In the 2017 Better Buildings Progress Report, the program shares its partners’ successes – namely that they have produced savings of 240 trillion BTUs and $1.9 billion in cumulative energy and cost.

One company highlighted in the report, Starbucks, saw significant improvements through power metering. Metering systems allowed Starbucks to measure the performance of equipment and customer comfort in its stores. It also used local weather conditions to set in-store temperatures and lighting, reducing utility costs by an average of 6%.

“Through the Better Buildings Initiative, hundreds of leaders from the public and private sectors are demonstrating innovative approaches and deepening American investments in critical building infrastructure,” says Secretary of Energy Rick Perry. “By planning ahead and investing in cost-effective energy efficiency strategies, partners are bringing better buildings to our communities and improving the everyday places Americans live and work, while creating new and lasting jobs.”

The report also commended the Wendy’s Company for its benchmarking efforts, as it began actively recruiting franchisees to join the Better Buildings Challenge. For those that joined, Wendy’s offered technical and benchmarking support through a third party to support franchisees with energy efficiency. One such franchisee now features all LED lighting and efficient HVAC equipment, which has yielded significant energy savings.

Moreover, the program has helped boost the widespread adoption of metering practices. Two of the Better Buildings Challenge’s specific actions include:

  • Holding an Energy Management Information Systems workshop with over 30 program stakeholders. Hosted by Lawrence Berkeley National Laboratory, participants learned more about submetering, occupant engagement and M&V 2.0.
  • The Berkeley Lab’s Center of Expertise for Energy Efficiency in Data Centers published metering guidance that helps data center operators identify what they need to make better energy efficiency decisions for their facilities.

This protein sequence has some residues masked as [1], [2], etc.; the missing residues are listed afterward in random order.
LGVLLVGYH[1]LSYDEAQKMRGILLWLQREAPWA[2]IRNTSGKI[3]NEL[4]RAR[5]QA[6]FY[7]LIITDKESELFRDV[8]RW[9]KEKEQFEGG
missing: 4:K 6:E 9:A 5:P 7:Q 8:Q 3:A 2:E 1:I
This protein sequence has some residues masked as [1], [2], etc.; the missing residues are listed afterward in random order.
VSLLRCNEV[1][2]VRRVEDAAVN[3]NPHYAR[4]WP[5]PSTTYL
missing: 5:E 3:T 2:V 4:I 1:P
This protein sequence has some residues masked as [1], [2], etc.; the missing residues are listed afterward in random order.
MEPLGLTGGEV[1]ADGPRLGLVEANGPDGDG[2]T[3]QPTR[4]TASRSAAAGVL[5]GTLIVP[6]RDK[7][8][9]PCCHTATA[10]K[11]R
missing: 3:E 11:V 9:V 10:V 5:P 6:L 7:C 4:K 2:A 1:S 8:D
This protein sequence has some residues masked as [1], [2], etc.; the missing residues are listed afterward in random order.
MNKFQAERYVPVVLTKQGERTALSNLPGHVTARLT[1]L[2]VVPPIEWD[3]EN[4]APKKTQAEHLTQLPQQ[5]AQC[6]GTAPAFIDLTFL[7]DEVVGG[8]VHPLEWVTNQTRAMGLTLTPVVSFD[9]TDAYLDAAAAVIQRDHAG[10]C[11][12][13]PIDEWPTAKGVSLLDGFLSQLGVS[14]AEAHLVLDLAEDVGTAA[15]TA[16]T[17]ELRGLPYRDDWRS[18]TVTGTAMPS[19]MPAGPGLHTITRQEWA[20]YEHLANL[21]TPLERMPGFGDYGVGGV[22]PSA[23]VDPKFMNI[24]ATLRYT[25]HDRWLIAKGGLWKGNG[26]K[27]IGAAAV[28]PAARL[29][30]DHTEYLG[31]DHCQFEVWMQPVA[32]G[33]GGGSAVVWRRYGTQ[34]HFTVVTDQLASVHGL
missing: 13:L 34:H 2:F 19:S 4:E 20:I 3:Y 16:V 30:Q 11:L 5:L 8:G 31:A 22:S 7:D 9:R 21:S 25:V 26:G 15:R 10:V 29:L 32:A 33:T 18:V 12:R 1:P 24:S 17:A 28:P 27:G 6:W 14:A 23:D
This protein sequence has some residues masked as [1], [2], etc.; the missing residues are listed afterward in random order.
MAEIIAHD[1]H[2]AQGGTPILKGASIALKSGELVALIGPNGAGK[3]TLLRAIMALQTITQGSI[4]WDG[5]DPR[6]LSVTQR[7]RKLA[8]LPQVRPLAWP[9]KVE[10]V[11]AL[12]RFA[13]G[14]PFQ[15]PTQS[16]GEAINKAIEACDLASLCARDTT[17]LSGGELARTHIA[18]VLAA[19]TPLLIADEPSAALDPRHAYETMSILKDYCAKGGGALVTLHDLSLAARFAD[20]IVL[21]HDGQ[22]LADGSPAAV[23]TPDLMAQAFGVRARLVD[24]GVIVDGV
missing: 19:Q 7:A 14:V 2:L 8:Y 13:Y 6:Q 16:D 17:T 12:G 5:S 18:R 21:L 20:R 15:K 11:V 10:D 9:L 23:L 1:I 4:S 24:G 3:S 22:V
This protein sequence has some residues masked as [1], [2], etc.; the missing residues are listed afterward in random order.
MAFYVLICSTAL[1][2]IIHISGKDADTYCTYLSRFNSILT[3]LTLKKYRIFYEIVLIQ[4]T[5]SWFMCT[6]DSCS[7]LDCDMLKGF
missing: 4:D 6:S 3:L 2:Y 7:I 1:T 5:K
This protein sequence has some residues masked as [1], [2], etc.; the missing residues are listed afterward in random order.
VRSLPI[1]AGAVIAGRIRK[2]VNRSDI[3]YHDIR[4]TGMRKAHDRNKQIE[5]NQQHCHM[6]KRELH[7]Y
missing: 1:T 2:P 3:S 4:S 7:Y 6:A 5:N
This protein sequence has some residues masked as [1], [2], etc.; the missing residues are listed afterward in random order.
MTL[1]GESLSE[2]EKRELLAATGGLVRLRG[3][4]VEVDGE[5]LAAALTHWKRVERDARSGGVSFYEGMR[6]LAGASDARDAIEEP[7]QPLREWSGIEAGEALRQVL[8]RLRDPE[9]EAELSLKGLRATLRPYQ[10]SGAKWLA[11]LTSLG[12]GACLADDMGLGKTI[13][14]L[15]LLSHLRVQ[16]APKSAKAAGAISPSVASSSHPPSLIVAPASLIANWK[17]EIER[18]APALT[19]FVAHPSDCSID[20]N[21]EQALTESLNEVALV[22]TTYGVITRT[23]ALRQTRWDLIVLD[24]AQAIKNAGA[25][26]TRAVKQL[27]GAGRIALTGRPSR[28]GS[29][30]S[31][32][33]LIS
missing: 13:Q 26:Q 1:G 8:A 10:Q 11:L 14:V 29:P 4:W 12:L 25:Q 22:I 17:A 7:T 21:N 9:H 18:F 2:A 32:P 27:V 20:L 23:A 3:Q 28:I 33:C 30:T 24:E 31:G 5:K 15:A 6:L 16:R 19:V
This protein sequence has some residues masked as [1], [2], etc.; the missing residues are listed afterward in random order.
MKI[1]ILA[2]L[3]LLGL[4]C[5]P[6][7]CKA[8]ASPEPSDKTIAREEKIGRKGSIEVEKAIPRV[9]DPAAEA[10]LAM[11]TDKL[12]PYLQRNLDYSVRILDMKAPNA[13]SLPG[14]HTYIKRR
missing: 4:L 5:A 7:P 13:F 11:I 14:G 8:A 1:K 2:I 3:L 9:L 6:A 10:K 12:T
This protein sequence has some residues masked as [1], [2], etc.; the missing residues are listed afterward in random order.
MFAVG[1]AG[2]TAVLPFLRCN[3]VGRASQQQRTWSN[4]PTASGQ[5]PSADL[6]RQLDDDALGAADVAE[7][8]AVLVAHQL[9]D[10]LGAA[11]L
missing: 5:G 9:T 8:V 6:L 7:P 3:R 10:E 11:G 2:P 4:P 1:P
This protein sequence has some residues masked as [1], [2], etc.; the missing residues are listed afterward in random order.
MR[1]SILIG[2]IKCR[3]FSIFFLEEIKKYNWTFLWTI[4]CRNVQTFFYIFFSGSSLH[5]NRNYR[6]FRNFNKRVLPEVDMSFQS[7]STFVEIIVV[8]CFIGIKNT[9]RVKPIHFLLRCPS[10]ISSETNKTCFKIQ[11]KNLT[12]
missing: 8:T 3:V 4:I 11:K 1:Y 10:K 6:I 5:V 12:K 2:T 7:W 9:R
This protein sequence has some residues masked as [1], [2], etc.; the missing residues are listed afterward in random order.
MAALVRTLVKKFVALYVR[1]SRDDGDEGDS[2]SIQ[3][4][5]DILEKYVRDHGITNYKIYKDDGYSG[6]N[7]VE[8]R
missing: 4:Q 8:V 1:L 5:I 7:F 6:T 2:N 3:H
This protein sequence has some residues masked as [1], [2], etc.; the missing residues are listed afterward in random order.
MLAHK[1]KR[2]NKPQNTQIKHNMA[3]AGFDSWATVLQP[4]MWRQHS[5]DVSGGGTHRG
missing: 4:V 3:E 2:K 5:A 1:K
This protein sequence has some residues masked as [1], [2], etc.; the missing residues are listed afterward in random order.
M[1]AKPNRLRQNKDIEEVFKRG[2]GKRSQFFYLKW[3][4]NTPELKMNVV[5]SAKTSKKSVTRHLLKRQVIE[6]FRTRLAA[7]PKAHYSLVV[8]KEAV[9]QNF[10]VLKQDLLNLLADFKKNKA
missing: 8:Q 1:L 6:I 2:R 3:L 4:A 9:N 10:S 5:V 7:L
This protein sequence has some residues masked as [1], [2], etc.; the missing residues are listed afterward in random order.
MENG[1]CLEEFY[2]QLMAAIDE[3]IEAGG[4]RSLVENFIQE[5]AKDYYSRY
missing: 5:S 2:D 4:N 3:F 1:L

To read the report, visit

What to Do When an HOA Board Member is Breaking the Rules

by HOA Manager –

The ultimate goal in a homeowners association is for everyone to be respectful and live together peacefully. However, it’s hard to accomplish both of these goals when you have members breaking the rules – especially if it’s a board member. It’s the responsibility of an HOA board to protect, maintain, and enhance the Association through its leadership, so what happens when one of its own is breaking the rules?

Board members should be treated like any other members of the HOA. Being a member of the board doesn’t give them special privileges to break rules. They also aren’t exempt from any of the HOA rules and regulations. When a board member is breaking the rules, they should be held accountable and go through the proper processes as any other HOA member would. This includes:

  • Making sure the member has a copy of the HOA Rules & Regulations
  • Sending a violation letter notifying the member of the violation
  • Fining the member if the behavior continues
  • Consulting legal counsel